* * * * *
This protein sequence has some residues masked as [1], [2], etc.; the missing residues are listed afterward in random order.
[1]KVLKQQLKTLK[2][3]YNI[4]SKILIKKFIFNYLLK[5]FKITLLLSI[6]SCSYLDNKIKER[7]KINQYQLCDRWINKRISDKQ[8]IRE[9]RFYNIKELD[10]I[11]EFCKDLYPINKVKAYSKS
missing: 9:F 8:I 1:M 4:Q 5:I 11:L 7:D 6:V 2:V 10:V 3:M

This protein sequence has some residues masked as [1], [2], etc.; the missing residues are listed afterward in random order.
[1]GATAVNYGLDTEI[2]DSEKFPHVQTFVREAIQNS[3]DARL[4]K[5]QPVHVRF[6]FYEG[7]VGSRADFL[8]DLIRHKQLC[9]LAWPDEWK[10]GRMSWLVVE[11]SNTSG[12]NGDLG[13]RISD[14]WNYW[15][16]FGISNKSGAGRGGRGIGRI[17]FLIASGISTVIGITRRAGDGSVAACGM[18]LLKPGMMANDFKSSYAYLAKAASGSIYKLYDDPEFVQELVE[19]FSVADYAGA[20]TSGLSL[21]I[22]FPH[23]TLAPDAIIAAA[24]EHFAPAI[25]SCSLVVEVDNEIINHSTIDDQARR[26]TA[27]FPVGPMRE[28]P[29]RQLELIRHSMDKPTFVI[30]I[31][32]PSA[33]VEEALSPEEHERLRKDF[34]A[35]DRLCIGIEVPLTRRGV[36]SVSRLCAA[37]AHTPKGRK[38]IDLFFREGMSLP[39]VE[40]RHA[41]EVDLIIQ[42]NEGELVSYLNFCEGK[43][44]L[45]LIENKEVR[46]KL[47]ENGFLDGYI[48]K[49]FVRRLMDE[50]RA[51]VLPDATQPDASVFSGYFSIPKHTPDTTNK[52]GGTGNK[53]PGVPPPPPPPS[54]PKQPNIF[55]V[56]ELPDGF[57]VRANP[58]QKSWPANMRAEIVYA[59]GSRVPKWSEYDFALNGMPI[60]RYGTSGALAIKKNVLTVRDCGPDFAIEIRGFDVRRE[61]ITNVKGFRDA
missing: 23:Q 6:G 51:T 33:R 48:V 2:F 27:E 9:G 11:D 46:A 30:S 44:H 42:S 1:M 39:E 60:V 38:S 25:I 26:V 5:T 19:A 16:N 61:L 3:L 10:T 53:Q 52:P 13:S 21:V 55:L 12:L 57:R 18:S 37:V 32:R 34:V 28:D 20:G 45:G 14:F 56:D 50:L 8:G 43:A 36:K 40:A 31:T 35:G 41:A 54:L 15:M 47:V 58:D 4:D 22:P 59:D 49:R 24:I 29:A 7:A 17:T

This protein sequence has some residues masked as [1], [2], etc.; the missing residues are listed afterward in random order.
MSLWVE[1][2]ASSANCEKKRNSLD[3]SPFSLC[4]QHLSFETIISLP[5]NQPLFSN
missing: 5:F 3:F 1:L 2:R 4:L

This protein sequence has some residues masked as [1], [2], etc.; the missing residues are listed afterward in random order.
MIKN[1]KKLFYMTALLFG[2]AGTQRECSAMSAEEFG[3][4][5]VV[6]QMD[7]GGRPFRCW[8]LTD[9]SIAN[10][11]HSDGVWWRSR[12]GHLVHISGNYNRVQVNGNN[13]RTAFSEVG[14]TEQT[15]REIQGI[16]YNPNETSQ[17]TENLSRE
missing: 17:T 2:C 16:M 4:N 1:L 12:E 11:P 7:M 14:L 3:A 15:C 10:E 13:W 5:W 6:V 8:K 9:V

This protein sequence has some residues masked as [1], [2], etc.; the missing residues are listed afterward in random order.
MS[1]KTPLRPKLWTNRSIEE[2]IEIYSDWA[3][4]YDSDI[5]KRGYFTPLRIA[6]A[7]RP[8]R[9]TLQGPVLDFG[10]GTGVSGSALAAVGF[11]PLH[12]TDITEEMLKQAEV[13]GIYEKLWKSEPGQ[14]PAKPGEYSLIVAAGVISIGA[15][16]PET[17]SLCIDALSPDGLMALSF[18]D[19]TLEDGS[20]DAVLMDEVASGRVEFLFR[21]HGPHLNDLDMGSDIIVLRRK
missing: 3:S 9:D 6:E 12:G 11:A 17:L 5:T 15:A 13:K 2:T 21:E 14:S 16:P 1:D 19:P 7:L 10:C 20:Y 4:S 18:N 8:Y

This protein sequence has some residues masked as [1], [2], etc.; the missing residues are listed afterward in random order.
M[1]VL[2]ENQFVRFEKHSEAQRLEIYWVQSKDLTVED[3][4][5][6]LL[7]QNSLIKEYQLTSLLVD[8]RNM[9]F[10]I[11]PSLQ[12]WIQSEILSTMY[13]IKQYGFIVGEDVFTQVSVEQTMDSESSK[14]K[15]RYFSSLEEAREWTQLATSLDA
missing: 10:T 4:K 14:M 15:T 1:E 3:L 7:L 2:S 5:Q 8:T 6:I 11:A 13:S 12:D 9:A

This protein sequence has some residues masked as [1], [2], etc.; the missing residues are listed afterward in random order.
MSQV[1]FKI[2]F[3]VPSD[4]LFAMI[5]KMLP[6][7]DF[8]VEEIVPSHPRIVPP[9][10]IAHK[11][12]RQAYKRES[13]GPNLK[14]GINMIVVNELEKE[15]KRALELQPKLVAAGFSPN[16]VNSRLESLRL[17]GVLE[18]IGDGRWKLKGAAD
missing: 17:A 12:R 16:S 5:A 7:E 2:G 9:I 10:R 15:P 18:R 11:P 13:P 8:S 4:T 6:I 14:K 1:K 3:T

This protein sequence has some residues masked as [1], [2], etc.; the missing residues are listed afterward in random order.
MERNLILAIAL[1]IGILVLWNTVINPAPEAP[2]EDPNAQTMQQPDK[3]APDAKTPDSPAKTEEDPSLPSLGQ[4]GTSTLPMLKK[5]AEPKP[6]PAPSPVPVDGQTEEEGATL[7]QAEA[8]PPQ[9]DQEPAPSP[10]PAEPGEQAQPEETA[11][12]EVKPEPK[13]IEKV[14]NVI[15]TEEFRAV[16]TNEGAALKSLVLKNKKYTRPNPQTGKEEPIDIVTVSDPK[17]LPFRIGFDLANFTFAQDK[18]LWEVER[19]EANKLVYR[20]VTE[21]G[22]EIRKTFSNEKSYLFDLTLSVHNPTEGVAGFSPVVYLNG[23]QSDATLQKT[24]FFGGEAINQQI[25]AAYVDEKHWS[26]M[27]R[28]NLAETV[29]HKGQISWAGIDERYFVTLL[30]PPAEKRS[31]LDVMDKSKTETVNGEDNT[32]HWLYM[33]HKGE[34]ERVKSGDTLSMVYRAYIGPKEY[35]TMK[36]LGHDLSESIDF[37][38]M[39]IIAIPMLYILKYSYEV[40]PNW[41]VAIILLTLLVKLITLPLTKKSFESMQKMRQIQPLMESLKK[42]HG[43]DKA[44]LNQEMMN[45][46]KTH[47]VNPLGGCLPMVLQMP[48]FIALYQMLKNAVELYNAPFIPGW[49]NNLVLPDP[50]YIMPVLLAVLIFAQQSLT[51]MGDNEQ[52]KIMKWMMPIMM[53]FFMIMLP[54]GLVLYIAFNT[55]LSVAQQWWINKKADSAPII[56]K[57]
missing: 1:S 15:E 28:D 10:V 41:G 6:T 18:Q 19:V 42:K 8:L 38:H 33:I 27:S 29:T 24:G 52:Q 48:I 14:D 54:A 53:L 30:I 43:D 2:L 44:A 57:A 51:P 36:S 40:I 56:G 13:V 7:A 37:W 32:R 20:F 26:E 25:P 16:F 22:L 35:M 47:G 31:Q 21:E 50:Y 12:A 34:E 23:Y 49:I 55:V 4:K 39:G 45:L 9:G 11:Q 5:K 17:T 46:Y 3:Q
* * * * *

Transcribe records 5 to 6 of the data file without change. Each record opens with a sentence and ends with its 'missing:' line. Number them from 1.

This protein sequence has some residues masked as [1], [2], etc.; the missing residues are listed afterward in random order.
MS[1]KTPLRPKLWTNRSIEE[2]IEIYSDWA[3][4]YDSDI[5]KRGYFTPLRIA[6]A[7]RP[8]R[9]TLQGPVLDFG[10]GTGVSGSALAAVGF[11]PLH[12]TDITEEMLKQAEV[13]GIYEKLWKSEPGQ[14]PAKPGEYSLIVAAGVISIGA[15][16]PET[17]SLCIDALSPDGLMALSF[18]D[19]TLEDGS[20]DAVLMDEVASGRVEFLFR[21]HGPHLNDLDMGSDIIVLRRK
missing: 3:S 9:D 6:E 12:G 11:A 17:L 5:T 15:A 13:K 2:T 21:E 14:S 16:P 1:D 19:P 7:L 10:C 20:Y 4:S 18:N 8:Y

This protein sequence has some residues masked as [1], [2], etc.; the missing residues are listed afterward in random order.
M[1]VL[2]ENQFVRFEKHSEAQRLEIYWVQSKDLTVED[3][4][5][6]LL[7]QNSLIKEYQLTSLLVD[8]RNM[9]F[10]I[11]PSLQ[12]WIQSEILSTMY[13]IKQYGFIVGEDVFTQVSVEQTMDSESSK[14]K[15]RYFSSLEEAREWTQLATSLDA
missing: 10:T 4:K 14:M 15:T 1:E 3:L 7:L 2:S 5:Q 8:T 6:I 11:A 13:S 12:D 9:A